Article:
With their cute faces, long bodies and boundless joy, it's no wonder ferrets are one of the most popular pets in the United States. In fact, they're right behind dogs and cats regarding popularity. Their gentle, playful temperaments make them an ideal pet for children, too. After reading these fun facts, you'll see why they're loved so much.
Ferrets belong to the Mustelidae family, which includes weasels, minks, badgers, skunks, and otters. Like skunks, a ferret will emit an odorous smell to ward off threats. However, domesticated ferrets are often de-scented when they're spayed or neutered to prevent smelly accidents.
A male ferret is called a "hob," and a female ferret is called a "jill." A spayed female is called a "sprite," and a neutered male is called a "gib." Wild ferrets breed between March and April. A pregnant jill carries her kits for just 35 to 45 days. Ferrets birth litters of one to six kits. The kits only stay with their mother for about 42 days before becoming independent.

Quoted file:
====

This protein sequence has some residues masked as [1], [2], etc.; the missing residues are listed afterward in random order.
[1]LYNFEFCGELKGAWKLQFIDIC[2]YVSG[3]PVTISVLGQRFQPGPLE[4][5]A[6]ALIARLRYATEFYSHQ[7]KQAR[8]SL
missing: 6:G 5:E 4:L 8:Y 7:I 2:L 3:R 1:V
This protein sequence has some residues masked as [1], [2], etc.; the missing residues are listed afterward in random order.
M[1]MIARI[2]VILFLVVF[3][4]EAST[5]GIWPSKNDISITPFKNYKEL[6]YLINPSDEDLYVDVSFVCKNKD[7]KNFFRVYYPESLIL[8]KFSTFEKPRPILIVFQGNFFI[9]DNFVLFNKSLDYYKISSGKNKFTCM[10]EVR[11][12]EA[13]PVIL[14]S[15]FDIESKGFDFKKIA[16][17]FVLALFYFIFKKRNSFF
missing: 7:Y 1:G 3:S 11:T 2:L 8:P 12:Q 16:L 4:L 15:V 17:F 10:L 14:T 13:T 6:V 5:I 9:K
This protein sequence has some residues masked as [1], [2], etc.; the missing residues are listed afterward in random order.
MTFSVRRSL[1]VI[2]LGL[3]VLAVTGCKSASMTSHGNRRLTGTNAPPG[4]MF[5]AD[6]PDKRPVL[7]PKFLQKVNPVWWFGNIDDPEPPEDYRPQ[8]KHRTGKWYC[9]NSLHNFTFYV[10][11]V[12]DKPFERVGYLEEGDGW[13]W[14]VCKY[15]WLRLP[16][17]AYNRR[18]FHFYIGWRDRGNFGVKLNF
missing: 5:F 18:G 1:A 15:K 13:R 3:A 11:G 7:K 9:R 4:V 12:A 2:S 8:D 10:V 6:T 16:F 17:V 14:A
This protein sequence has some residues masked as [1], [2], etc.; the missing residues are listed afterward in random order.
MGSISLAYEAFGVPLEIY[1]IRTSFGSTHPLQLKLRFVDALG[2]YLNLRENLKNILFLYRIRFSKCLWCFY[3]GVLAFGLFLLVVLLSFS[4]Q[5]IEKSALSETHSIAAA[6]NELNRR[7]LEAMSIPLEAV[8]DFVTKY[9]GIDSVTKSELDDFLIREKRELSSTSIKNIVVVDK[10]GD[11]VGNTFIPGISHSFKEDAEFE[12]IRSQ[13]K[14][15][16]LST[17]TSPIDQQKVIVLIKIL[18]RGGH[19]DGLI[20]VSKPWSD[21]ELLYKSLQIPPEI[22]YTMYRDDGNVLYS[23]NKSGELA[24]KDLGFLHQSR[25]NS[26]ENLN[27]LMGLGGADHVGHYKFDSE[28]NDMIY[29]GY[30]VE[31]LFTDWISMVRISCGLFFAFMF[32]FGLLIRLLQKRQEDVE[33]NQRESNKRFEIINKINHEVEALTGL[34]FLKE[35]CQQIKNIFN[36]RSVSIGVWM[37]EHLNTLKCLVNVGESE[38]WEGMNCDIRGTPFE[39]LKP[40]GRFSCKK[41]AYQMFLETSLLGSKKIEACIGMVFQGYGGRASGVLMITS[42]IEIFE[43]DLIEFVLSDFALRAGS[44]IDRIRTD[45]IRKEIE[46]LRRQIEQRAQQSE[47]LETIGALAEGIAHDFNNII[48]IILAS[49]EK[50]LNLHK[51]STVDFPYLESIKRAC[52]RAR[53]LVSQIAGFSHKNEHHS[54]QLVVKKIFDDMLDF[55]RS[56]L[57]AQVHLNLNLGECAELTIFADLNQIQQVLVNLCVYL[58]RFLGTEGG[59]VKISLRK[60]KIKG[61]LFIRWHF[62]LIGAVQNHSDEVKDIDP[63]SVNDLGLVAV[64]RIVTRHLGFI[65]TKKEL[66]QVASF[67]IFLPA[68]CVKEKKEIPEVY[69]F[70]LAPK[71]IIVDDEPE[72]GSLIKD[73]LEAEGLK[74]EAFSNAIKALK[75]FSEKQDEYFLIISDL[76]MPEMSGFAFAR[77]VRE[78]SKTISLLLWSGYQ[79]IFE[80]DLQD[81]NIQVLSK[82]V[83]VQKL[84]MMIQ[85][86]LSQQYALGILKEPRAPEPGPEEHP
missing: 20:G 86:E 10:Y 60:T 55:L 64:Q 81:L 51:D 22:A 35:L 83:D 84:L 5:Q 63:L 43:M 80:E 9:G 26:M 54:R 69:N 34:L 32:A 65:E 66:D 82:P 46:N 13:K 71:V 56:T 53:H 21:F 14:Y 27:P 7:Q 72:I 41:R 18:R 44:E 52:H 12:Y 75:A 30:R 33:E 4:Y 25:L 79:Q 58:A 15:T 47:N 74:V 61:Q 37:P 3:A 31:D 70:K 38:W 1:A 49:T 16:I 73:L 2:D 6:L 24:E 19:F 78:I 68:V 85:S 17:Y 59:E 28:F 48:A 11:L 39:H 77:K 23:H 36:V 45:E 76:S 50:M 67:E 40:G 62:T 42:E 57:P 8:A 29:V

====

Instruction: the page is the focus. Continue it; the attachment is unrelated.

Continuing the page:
Ferrets are strict carnivores and eat everything they can catch, from rodents and frogs to eggs and birds. However, domesticated ferrets eat factory-made ferret chow. Ferrets generally become fixated on their favorite ferret chow and will refuse to try other diets.
A ferret will sleep up to 18 hours per day, but they need at least four hours of socialization outside their cages. Ferrets are playful animals that love attention. When a ferret is excited, it makes soft chattering vocalizations. This is called "dooking." An excited ferret will also bounce and hop around in a joyful dance affectionately coined the "weasel war dance." However, these dances are not aggressive. They are invitations to play.
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